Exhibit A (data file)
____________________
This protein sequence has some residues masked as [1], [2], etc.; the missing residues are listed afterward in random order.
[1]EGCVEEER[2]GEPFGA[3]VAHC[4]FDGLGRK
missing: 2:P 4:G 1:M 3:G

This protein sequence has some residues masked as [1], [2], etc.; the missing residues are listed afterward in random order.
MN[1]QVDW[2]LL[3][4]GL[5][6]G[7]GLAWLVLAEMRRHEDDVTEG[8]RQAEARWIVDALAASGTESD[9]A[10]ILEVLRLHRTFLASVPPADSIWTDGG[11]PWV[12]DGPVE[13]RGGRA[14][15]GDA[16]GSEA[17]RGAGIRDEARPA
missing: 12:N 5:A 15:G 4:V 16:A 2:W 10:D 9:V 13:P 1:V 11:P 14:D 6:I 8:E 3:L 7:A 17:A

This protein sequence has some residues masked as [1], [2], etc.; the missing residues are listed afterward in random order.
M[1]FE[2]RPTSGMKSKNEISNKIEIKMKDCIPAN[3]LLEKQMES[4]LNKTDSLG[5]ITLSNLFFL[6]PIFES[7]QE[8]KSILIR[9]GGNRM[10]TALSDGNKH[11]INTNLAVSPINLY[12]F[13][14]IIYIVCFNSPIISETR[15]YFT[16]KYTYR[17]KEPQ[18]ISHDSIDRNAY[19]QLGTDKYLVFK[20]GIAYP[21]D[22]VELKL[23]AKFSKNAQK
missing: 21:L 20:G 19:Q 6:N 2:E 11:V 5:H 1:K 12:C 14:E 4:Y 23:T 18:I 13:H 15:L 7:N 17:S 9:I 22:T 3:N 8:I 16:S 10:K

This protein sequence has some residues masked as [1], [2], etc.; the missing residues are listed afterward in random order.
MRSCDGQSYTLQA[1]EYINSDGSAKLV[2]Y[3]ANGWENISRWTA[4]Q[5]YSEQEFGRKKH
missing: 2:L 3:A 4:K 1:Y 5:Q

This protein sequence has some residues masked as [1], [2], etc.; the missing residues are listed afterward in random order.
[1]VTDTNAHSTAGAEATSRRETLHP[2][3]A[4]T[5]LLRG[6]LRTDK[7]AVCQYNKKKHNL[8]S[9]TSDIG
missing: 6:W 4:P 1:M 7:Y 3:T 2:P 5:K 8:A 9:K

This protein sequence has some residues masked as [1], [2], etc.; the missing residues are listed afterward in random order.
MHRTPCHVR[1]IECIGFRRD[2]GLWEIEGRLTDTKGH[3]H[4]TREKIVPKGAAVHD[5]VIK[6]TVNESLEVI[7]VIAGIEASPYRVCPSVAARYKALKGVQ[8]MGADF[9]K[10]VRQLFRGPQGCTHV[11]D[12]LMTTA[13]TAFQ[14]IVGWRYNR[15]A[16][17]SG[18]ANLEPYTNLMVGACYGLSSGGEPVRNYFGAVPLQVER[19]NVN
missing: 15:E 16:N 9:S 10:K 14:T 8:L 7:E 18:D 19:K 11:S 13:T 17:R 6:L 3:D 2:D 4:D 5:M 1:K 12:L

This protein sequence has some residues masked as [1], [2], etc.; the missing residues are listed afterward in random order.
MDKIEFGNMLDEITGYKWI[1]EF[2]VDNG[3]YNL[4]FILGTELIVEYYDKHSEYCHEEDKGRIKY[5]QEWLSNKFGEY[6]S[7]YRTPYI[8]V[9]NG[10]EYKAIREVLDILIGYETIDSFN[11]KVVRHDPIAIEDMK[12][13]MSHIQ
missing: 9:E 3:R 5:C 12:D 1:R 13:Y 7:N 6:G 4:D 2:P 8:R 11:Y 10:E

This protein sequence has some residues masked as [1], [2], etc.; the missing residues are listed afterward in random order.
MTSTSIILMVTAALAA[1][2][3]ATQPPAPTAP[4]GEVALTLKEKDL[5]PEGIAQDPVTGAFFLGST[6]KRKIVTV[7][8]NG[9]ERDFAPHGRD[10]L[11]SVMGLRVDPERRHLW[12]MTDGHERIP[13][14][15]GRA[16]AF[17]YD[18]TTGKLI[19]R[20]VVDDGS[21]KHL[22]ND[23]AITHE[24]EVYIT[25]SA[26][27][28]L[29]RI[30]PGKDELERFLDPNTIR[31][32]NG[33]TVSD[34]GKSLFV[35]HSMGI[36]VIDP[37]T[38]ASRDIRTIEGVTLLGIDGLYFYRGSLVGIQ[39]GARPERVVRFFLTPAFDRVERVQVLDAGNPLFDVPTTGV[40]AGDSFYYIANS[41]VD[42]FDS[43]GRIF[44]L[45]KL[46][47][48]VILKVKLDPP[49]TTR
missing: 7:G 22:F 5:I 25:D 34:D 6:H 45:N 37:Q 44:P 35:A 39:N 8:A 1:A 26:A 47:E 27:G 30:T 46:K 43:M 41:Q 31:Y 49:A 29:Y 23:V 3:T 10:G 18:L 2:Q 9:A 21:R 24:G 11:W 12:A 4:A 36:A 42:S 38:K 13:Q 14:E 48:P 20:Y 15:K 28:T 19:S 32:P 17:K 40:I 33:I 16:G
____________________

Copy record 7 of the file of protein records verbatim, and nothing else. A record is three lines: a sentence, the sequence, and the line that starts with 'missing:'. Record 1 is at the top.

This protein sequence has some residues masked as [1], [2], etc.; the missing residues are listed afterward in random order.
MDKIEFGNMLDEITGYKWI[1]EF[2]VDNG[3]YNL[4]FILGTELIVEYYDKHSEYCHEEDKGRIKY[5]QEWLSNKFGEY[6]S[7]YRTPYI[8]V[9]NG[10]EYKAIREVLDILIGYETIDSFN[11]KVVRHDPIAIEDMK[12][13]MSHIQ
missing: 9:E 3:R 5:C 12:D 1:R 13:Y 7:N 6:G 4:D 2:P 8:R 11:Y 10:E